'That's shocking': Sequim School District voters soundly reject $154 million bond measure
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Michael McAleer, left, a member of Citizens for Sequim Schools, left, praises the efforts of the group's chairman, Dave Mattingley, to attempt passage of the bond measure at a gathering Tuesday night. —Photo by Keith Thorpe/Peninsula Daily News

By Joe Smillie
Peninsula Daily News

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Election results
Initial results tallied Tuesday night in all-mail elections in the Sequim and Cape Flattery school districts.

School District
General obligation bonds

Approved 4,682 43.52%
Rejected 6,077 56.48%

Clallam County
Approved 4,628 43.61%
Rejected 5,985 56.39%

Jefferson County (Gardiner)
Approved 54 36.99%
Rejected 92 63.01%
SEQUIM –– School district officials are considering their next move after voters rejected a request for a $154 million bond to renovation of Sequim schools and facilities.

“That's shocking. That's a disappointing number,” John Bridge, school board president, said at the Clallam County Courthouse after results were announced.

“What are we going to do now with these needs that aren't going away?” he asked.

Voters in the district that spans parts of Clallam and Jefferson counties rejected the measure with a 56.5 percent margin in Tuesday's first count of the election.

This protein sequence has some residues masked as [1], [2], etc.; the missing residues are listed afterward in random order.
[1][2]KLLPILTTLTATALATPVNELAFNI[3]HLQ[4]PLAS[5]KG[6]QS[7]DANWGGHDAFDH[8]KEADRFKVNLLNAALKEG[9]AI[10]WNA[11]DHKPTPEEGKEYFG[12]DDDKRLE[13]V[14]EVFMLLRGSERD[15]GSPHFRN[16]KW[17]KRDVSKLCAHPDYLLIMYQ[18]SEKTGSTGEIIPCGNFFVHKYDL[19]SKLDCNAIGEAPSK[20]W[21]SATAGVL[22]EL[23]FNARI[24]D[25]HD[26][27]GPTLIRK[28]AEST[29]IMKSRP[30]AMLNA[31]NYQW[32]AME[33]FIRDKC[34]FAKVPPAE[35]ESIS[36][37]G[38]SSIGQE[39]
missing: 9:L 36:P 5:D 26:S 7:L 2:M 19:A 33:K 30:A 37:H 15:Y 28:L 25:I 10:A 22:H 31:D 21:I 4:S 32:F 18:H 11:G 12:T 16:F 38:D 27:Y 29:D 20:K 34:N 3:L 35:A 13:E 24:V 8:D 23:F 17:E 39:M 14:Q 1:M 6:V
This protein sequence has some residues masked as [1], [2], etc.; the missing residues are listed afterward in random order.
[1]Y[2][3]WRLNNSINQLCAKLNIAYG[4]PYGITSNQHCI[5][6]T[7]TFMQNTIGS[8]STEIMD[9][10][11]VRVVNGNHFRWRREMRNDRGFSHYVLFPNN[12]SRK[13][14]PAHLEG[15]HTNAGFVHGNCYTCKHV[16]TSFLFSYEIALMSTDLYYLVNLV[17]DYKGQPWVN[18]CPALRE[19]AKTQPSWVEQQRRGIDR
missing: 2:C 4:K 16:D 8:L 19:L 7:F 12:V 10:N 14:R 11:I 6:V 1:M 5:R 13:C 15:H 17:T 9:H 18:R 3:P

The school district asked for $154,325,000 worth of bonds to fund construction of a new elementary school, an extensive remodel and renovation of the high school and two existing elementary schools and build a new athletic complex.

The bonds would have taxed district landowners at an estimated $2.24 per $1,000 of assessed property value.

The vote was yes, 4,682 votes, or 43.52 percent; no, 6,077 votes, or 56.48 percent.

The bond measure required a 60 percent majority for passage.

The first count included 10,759 ballots of the 21,851 mailed to voters April 2, a 49.3 percent turnout.

The first count was of all ballots received by the elections departments through Tuesday.

Clallam County will count again by 4:30 p.m. Friday. Jefferson County won't count more ballots until the election is certified May 6.

Elections officials in both counties had no estimate of how many more ballots will be counted. To be counted, ballots must have been postmarked on or before Tuesday or deposited in a county drop box by 8 p.m. Tuesday.

The school board voted in February to put the construction package before voters, saying aging facilities were running out of room and were not able to keep properly secured.

The district also will not have enough classrooms to house a doubling of kindergarten students as it implements all-day kindergarten classes at Helen Haller and Greywolf elementary schools.

“The needs do not go away,” Superintendent Kelly Shea said.

“We just have to go back to the drawing board and see where we go from here.”

The project list for the construction package was assembled by a citizen committee that reviewed the district's facilities for the greater part of 2013.